Marikana evidence leader points to political pressure
Evidence leader Geoff Budlender suggests that political pressure might have led to the Marikana tragedy.
RUSTENBURG - Evidence leaders at the Farlam Commission of Inquiry on Friday suggested there might have been political pressure on police to disperse miners gathered on the koppie on the day of the Marikina bloodbath.
The commission listened to testimony to help it determine whether the police were justified in using maximum force when 34 miners were gunned down in August.
Miners from Lonmin's Marikana operation downed tools to demand a minimum wage of R12,500 from their employers.
Some 10 people were killed, including policemen and a security guard before the police shooting.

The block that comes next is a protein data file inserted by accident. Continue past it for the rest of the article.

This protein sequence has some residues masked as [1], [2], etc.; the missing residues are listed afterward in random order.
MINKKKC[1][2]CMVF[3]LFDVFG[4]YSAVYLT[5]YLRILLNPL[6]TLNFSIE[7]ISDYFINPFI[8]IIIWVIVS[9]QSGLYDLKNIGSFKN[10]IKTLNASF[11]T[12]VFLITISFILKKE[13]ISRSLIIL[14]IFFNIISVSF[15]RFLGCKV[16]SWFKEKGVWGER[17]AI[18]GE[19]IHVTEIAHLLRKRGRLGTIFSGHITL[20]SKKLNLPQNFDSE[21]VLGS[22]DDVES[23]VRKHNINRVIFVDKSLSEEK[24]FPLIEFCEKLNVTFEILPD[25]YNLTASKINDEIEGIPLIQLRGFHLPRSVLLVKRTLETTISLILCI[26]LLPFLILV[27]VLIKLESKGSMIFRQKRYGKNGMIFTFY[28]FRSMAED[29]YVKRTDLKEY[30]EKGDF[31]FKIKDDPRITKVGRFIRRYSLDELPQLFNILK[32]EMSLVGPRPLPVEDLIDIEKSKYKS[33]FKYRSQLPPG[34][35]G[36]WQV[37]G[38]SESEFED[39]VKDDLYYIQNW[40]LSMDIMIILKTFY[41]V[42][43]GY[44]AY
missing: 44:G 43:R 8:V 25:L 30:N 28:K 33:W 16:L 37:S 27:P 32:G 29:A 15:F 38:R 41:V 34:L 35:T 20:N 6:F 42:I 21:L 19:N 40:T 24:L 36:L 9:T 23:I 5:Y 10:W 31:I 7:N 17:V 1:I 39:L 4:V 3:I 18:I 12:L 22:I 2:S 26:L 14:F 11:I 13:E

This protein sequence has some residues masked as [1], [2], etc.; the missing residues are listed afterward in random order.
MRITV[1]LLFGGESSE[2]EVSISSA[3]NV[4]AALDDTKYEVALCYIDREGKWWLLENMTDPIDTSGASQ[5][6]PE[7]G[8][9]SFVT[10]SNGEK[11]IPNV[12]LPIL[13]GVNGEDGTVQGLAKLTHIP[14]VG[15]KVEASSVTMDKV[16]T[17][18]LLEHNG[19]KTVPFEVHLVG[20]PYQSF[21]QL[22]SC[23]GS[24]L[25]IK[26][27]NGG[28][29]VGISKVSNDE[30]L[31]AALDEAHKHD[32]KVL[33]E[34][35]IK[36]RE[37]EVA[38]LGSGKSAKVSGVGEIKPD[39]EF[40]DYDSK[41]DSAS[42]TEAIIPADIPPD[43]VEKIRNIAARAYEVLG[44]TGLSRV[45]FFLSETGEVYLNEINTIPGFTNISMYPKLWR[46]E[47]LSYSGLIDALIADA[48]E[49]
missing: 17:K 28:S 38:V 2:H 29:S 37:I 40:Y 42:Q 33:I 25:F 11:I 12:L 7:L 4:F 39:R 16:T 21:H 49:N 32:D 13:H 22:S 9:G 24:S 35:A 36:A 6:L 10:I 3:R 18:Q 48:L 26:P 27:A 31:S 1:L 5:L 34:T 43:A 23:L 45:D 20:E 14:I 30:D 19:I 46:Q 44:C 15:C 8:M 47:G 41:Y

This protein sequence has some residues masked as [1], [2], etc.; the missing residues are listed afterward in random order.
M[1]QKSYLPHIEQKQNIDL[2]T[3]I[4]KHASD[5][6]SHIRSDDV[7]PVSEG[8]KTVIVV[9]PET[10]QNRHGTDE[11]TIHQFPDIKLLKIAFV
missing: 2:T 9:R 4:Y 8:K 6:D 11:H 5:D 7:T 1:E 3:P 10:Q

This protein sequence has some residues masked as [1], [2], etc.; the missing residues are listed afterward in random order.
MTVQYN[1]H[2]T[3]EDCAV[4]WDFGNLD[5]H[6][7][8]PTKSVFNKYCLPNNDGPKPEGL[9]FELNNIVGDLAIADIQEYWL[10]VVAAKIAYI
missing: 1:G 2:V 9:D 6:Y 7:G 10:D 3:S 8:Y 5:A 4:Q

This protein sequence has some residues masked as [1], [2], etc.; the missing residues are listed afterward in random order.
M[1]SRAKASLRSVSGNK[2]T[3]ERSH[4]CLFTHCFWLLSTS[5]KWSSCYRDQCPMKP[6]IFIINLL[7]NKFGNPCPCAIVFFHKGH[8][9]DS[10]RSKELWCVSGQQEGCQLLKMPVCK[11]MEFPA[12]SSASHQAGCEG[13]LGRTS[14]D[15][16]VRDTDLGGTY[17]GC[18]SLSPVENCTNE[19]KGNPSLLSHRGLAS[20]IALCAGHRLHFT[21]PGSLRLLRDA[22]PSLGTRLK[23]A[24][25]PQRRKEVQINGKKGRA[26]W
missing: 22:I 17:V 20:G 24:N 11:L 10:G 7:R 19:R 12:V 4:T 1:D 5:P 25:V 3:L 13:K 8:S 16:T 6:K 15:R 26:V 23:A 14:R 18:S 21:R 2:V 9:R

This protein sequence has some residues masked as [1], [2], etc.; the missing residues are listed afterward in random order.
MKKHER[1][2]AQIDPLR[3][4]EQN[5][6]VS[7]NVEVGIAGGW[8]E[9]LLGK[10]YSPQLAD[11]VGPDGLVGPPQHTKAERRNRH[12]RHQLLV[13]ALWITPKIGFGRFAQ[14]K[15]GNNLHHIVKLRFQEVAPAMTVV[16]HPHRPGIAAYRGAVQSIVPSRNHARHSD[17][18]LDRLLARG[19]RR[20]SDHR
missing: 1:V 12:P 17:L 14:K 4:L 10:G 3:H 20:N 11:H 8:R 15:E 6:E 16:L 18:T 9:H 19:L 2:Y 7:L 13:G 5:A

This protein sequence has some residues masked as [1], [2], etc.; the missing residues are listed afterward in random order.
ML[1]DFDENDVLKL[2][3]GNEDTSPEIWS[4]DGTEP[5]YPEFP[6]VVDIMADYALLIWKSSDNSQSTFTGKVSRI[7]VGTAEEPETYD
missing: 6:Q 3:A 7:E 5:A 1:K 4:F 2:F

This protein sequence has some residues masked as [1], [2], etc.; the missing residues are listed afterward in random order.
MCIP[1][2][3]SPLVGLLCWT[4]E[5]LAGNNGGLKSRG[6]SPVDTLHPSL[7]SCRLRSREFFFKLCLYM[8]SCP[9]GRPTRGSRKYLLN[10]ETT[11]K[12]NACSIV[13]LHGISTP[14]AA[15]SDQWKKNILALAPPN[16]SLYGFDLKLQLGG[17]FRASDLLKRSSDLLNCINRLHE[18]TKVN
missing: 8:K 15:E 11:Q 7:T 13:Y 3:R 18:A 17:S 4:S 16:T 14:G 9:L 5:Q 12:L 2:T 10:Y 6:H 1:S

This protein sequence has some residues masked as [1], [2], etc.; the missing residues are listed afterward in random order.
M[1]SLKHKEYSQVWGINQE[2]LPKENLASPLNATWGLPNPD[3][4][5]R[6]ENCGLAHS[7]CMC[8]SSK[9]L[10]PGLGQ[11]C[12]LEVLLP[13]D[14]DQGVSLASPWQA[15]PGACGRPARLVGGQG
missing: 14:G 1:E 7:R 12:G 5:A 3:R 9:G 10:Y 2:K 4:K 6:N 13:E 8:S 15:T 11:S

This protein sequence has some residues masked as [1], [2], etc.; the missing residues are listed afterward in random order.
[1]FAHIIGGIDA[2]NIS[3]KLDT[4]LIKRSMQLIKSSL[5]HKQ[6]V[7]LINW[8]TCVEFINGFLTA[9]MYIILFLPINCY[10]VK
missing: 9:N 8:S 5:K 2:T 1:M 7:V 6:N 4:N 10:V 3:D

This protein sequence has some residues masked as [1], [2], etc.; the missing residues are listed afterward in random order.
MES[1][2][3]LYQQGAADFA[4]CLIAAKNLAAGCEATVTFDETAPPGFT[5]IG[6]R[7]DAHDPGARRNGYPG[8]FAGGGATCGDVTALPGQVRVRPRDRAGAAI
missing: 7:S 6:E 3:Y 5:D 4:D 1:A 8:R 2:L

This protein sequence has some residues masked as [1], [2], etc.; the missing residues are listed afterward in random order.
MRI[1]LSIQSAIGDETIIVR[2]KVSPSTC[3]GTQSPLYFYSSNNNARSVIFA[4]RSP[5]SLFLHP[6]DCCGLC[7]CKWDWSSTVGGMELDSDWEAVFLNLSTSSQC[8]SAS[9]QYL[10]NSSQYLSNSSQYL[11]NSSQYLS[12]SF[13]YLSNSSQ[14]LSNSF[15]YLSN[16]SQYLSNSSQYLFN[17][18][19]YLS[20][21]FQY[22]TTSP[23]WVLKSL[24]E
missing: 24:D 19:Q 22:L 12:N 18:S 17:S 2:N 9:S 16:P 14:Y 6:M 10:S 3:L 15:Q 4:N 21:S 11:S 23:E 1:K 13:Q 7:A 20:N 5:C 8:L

On August 16, police used live ammunition to disperse the demonstrating miners, leaving 34 dead and 78 others injured.
The inquiry was set up by President Jacob Zuma to probe the violence.
Evidence leader Geoff Budlender suggested political influence might have been involved in pushing the police to disperse the protesters on 16 August.
"That would have risk of leading to the wrong decision because it is not a political decision that should have been made but an operational one."
Brigadier Zephaniah Mkhwanazi, who was cross-examined at the inquiry, said there was a clear breakdown of communication between officers on the ground.
He made a number of suggestions of what police could have done differently on the day of the shooting, leaning towards less lethal force.